Rossland Mountain Market: Bigger, Better and Rooted

Thirty days of fundraising for the Rossland Mountain Market

Rossland Mountain Market: Bigger, Better and Rooted

After eight years of serving fresh foods and great service, the Rossland Mountain Market is looking for some permanent fixtures. The farmer’s market owns next to no infrastructure, aside from a table and tent.

To help remedy the situation, the market is hosting a month long fund raiser with some creative projects.

“We were incorporated in January as a legitimate society and we acknowledged that having our infrastructure provided by volunteers was not a reliable nor sustainable way for this market to operate,” said board member, Miche Warwick.

In addition to the recent incorporation, the Mountain Market also received the Small Farmer’s Market of the Year 2014 award from the British Columbia Association of Farmer’s Markets.

The market’s site on Yodel — a local crowd sourcing, fund raiser website — states this fund raiser is intended to give the market the ability to continue living up to this standard, not only for the farmers and artisans that come  from all over the Kootenays, but also for the wonderful town of Rossland.

“We’re trying to raise $8,500 in the month of April to help us build infrastructure for the market,” Warwick continued, “To raise this money each of the board members have created personal challenges that they will be doing through the month of April.”

These challenges will hopefully bring in the supporters and donors needed to fund the infrastructure project.

One such member, Kristen Renn, has already put on quite the display for the first in her series of eight in-your-face displays of activism. Renn’s challenge is called ‘Acts of Activism: Me and the Masses.’

Her opening act was to raise awareness around plastic bags and stop their overuse.

“She called on all her friends to donate all their plastic bags,” Warwick explained, “That amazing dress she’s wearing is made from plastic bags and she stood in front of Ferraro’s in it for two hours.’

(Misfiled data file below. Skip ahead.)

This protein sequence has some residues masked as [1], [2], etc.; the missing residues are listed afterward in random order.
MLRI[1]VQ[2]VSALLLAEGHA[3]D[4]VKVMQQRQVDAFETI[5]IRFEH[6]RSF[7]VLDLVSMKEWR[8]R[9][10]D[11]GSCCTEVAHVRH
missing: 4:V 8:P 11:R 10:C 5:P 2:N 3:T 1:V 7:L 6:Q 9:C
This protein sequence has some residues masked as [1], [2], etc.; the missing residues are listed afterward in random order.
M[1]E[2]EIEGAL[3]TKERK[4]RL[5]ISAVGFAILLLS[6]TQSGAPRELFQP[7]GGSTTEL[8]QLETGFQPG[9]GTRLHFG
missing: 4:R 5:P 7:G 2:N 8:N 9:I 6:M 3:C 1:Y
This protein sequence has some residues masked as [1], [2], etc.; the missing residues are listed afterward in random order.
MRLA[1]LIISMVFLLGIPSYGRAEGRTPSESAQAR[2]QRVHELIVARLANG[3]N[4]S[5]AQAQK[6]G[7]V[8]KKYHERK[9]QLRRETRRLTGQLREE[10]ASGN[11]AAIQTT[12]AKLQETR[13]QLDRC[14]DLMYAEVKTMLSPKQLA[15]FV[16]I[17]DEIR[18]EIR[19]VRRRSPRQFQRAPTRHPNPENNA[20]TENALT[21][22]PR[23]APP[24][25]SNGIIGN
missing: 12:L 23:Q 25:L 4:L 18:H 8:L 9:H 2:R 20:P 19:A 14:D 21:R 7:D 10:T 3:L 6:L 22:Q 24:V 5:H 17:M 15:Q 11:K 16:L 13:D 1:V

Renn had with her, a large board of information on plastic bags and was engaging with anyone who would hear.

Warwick has her own challenge as well, just like the other members, she explained.

“My personal challenge is to research, locate, purchase, prepare and share 30 local foods in 30 days.”

She explains through their campaign site, why this initiative is important to her, personally.

“I believe that every single person on this planet deserves access to a healthy food system and our industrial food system is not healthy and I want to help more people understand the benefits of eating local food – nutritionally, environmentally and economically.”

Her third point ties in directly to the Mountain Market, “If we all work towards supporting our local food system in a better way, we are all working together to create a better future for the planet and humanity.”

Two other challenges have been issued by fellow board members, Sarah Elizabeth and Kathleen Hill.

Elizabeth’s reads, “During the month of April, I will spin, knit, crochet, weave, felt, and sew to create a one-of-a-kind Art Blanket, patchwork quilt style.”

While Hill swears, “Thirty times in thirty days I will stand on my head in a setting where food is grown or raised.” This particular challenge has already received $165.

Warwick finished, “We need this in order for us to exist in the future and make certain if and when board members move on, the farmer’s market can still operate. If we can build an infrastructure that we can pass on into the future, then we’ve created a sustainable market.”

Anyone wishing to support the Mountain Market’s cause can head over to http://rosslandmountainmarket.yodel.org/.

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